Wisconsin Badgers tailback Jonathan Taylor declares for NFL draft

Wisconsin Badgers tailback Jonathan Taylor declares for NFL draft

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Jonathan Taylor

Wisconsin running back Jonathan Taylor announced Friday night that he is declaring for the NFL draft after three years with the Badgers. Taylor tallied 6,174 rushing yards and 55 total touchdowns in his career. He ranks second in rushing yards in Big Ten Conference history.

Jonathan Taylor’s stellar career for the University of Wisconsin football team came to an end Friday night.

The junior running back tweeted a video stating that he’s forgoing his senior season with the Badgers and entering the NFL draft.

In three years at UW, Taylor blended speed, power, and fantastic vision as a runner to have one of the greatest college careers a running back has ever had. Taylor won two Doak Walker Awards as the nation’s top tailback, joining Texas’ Ricky Williams and Arkansas’ Darren McFadden as the only two-time winners.

"I've been able to live out a dream over the last three years by being a Badger, and now I'm excited to dive in and chase another dream of playing in the NFL," Taylor said in a release from UW. "I made it my goal to help raise the bar here, and thanks to my teammates, my coaches and everyone that supports us, I feel like we've been able to do that.

"I'm proud of what we've accomplished and I'll cherish the bonds that we've built. We’re a family, and I'll always be a Badger."

Taylor tallied 6,174 rushing yards and 55 total touchdowns in his career. He ranks second in rushing yards in Big Ten Conference history, and had the most yards for a player ever through his junior year. His 12 200-yard games rank second in Football Bowl Subdivision history, behind UW’s Ron Dayne.

With 2,003 yards this season, he became just the third player in FBS history with multiple 2,000-yard seasons, and he’s the only player in UW history to be named a unanimous first-team All-American twice.

“Jonathan is — he's everything that you would want to be in a teammate. And I've loved seeing his progression as a leader on this team, and unbelievable care for his teammates. That's where it starts. And unbelievable example of how you approach every day,” UW coach Paul Chryst said after the Badgers lost 28-27 to Oregon in the Rose Bowl on Wednesday.

“And it's impressive what he's done on the field, and it's incredibly impressive who he is and how he's done it, that’s more impressive to me.”

Taylor came to UW from Salem, N.J., with little fanfare — he was rated a three-star recruit by most recruiting services. But he quickly showed how explosive he could be in training camp, and made his way to the starting lineup by the second game. He proceeded to set the FBS freshman rushing yards record with 1,977, and helped Wisconsin go unbeaten in the regular season.

Even as the team struggled in his sophomore campaign last season, Taylor dominated. He had a career-high 2,194 yards — an FBS record for a sophomore — and 16 touchdowns en route to winning his first Doak Walker Award.

He stayed consistent this season, took a career-high 320 carries, and led the NCAA with 26 total touchdowns. He became a dangerous receiver out of the backfield for the Badgers, hauling in 26 catches for 252 yards and five scores.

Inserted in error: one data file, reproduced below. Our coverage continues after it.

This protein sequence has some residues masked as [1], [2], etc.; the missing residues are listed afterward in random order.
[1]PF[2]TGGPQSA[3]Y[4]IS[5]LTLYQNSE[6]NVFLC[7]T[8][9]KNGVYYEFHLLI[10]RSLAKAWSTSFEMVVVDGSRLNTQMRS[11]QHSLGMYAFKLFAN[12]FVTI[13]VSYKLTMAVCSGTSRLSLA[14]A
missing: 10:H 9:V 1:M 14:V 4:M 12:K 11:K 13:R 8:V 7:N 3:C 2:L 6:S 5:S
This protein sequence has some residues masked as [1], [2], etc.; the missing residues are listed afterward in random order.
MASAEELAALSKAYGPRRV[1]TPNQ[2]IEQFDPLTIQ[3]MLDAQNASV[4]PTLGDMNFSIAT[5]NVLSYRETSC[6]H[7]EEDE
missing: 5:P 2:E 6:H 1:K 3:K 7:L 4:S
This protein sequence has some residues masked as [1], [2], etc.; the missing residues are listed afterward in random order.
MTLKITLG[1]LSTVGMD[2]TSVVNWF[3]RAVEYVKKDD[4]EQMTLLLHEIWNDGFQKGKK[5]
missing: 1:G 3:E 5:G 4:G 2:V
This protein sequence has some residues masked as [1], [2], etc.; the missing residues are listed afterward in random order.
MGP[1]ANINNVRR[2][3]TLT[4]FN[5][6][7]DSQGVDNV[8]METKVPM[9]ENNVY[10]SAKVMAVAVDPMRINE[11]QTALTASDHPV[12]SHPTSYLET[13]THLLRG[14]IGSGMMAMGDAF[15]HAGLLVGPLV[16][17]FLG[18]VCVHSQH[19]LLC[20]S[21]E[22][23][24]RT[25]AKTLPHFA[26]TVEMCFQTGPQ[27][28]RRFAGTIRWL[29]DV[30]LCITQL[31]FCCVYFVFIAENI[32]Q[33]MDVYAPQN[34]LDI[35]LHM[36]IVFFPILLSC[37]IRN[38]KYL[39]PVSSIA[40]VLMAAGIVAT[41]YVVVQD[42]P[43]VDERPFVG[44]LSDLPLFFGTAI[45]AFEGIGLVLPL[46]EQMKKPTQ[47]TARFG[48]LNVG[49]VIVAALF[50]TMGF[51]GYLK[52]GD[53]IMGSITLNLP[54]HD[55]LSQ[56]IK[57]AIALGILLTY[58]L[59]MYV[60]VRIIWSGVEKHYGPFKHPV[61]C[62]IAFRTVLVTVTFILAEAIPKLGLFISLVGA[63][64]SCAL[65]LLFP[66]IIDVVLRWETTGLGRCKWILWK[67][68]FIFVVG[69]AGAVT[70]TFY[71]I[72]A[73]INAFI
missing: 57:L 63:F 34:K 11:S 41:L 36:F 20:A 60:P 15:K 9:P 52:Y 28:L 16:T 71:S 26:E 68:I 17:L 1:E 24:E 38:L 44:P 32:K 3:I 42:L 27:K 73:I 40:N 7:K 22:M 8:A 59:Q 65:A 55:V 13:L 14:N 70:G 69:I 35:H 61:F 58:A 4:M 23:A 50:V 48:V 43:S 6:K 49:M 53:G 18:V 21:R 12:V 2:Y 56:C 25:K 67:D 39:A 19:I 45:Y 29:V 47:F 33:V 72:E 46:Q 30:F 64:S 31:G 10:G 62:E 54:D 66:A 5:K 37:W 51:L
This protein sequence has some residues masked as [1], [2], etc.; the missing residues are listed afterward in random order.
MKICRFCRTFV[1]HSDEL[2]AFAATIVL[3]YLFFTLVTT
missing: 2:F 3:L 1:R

His rushing yardage between his sophomore and junior years, including bowls, amounted to 4,197 yards — the most in a two-year span in FBS history. He was a three-time first-team All-Big Ten pick.

Taylor was often lauded by coaches and teammates for his humble attitude. Even as his national profile raised and he was included in Heisman Trophy consideration this season, Taylor maintained his poise.

“He’s truly, truly the most humble person that I’ve ever came across. If you met him and didn’t know him, you wouldn’t think he is who he is. I’ve said that since Day One,” senior linebacker Chris Orr said of Taylor last month. “Definitely going to remember what he did on the field. Truly special to witness the greatest college running back ever firsthand. You worked against him for years, you see the work he puts in in the offseason. Proud of the type of leader that he has developed into. His work always spoke for itself, but him being more vocal this year definitely helped out a lot.”

ESPN’s Mel Kiper Jr. lists Taylor as his No. 2 running back in the 2020 draft class.

Since his breakout freshman season, Taylor drew comparisons to great UW backs of the past like Melvin Gordon and Dayne. He was on pace to break many of Dayne’s program and Big Ten records for rushing yards had he stayed a fourth season.

Taylor’s brilliant career will go down as one of the best in NCAA history, but his legacy with the Badgers will be about more than that, according to Chryst.

“What I will remember most about being around him is how he handled himself and how much he cared about his teammates,” Chryst said. “He is truly humble, always working to get better and cares a ton about this program. He gave everything he had to maximize his opportunity in college and I wish him all the best as he moves into the NFL."

NFL bound: Badgers tailback Jonathan Taylor receives outpouring of support after deciding to go pro


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